My grandma claims that her computer has been “hacked” about once a week. Usually her monitor has come unplugged or she has accidentally deleted her AOL bookmark. Needless to say, “the hackers” 1 don’t stand to gain much from attacking an old lady. Or so I thought. Cover your grandma’s ears: the hackers are here.
One day Inna Simone 2 logs on to her computer and finds it’s running a little slow. She reboots a couple of times before giving up and leaving town for the weekend. When she gets back she can’t get into any of her files. A message pops up: “All of your files have been protected with a strong encryption.” Someone got into her computer, locked up all of her files, and won’t let her back in unless she coughs up $500 in ransom. Even worse, she has only seven days to pay up.
Inna quickly weighs her options. She could ignore the hackers’ demands and lose her files. The only thing is, her husband has more than $500 worth of unreimbursed receipts saved on the computer. For her (and many of us, I suspect) it’s actually worth it to pay the ransom.
Inna’s attackers demand their ransom in bitcoin, the untraceable internet currency. Inna buys $500 worth of bitcoin and plans to send a bitcoin money order in the morning. And here’s where Inna’s story gets shockingly relatable. A snow storm, followed immediately by the Thanksgiving holiday, delay her ransom payment. While we can imagine the horrors of paying cyber-criminals ransom, we have all dealt first hand with capricious weather and the bureaucracy. In a hilarious turn, Inna seems more angry with the post office and logistics of her ransom payment than with the actual hacking. In her own words, she’s a “double victim, victim squared, victim cubed!”
Inna Simone makes for an excellent lesson in character. Good radio pieces have a story, something with some characters, a plot, conflict, and forward momentum. Great radio pieces, however, have great characters. Inna is delightfully indignant and has a wonderfully expressive voice. She, backed by some spunky-yet-spooky scoring, elevates this piece from good to great.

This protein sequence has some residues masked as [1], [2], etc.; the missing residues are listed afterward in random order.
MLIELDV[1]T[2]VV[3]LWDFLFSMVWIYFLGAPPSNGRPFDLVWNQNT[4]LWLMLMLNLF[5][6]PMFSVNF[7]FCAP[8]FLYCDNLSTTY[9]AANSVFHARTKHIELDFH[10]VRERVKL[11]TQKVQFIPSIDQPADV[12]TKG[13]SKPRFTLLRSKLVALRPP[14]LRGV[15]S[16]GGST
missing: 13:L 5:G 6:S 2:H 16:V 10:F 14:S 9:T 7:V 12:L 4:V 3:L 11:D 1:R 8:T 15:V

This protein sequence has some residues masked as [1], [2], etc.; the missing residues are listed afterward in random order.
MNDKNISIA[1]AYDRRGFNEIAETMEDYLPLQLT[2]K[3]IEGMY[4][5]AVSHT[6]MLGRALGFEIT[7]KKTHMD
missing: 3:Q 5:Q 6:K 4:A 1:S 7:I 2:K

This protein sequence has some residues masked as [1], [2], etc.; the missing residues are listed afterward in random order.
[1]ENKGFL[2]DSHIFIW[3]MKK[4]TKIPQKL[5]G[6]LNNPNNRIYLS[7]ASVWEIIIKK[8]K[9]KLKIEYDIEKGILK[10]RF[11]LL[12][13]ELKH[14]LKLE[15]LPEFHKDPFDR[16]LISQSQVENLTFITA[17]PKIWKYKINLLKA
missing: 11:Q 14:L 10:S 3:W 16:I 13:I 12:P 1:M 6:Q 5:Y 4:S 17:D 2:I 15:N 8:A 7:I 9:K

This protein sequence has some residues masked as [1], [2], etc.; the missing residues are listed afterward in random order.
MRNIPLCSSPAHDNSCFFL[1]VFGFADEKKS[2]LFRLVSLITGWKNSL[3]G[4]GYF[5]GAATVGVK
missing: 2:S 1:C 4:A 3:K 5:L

While her money slowly makes its way to the hackers, the bitcoin-US dollar exchange rate changes. She’s suddenly a few dollars short. At the eleventh hour she enlists her daughter to go to a bitcoin ATM (because such a thing exists) in Brooklyn (because, of course). 3 Still, her ransom payment arrives late. Two and a half hours late. And then…
Well, it turns out that Russian hackers work in giant office parks. According to Joseph Menn, it’s a lot like NBC’s the Office except, instead of selling paper, young hackers conduct their business on secret websites. Imagine something like Etsy or eBay where everyone is selling and buying illegal cyber-crime services. Darkode is the most important and infamous of these sites.
In the episode’s second act we meet the founder of Darkode, the site where Inna’s hackers might have found work. Maybe. And that, that “maybe,” is the episode’s only short-coming. For obvious reasons, Radiolab didn’t track down Inna’s hackers. Instead, they explained the world they inhabit, the people might be. It would be totally unfair to complain about this. 4The sudden shift from Inna to the whole cyber-crime universe is a smart way to address this roadblock and presages a not-so-distant future in which cyber crimes might be as common as a hold-up at the post office. The gripping nature of Inna’s story leaves you dying to know what happens next, but given the limitations of the real world, Radiolab crushed it.
Oh, right—what happened to Inna! The hackers respond to Inna’s late payment with a message that the ransom has doubled. Inna begs for mercy, heaping blame on the weather and, of course, the post office. Shockingly, her plea works. The hackers tell her she has paid in full. What exactly happened in an office park in Russia? We will never know. 5
You could point to “Chasing the Dread Pirate Roberts” and say Planet Money had the best radio story about secret websites that facilitate crime of ALL TIME, 6 but you’d be kind of a dick. And also you’d be wrong. Well not wrong, because they did have one of the best radio stories about secret websites that facilitate crime, but “Darkode” ranks up there too. Radiolab’s latest is delicious and terrifying radio, with a surprising dose of humor.
- Whoever they might be. I choose to picture a pimply Hans Gruber. ^
- Nina Simone?!?! We’ll see if my editor keeps this one in.
Just this once.^
- Inna chastising her daughter for prioritizing a play-date over a ransom payment is the best tape in the episode. ^
- But what else are critics for? ^
- See what I mean? Aren’t you dying to know? ^
- Just like you could say that Planet Money, not 99% Invisible, has the best shipping container episode; or that, This American Life, not Planet Money, had the best “what if?” episode about food. Also: damn, go Planet Money. ^
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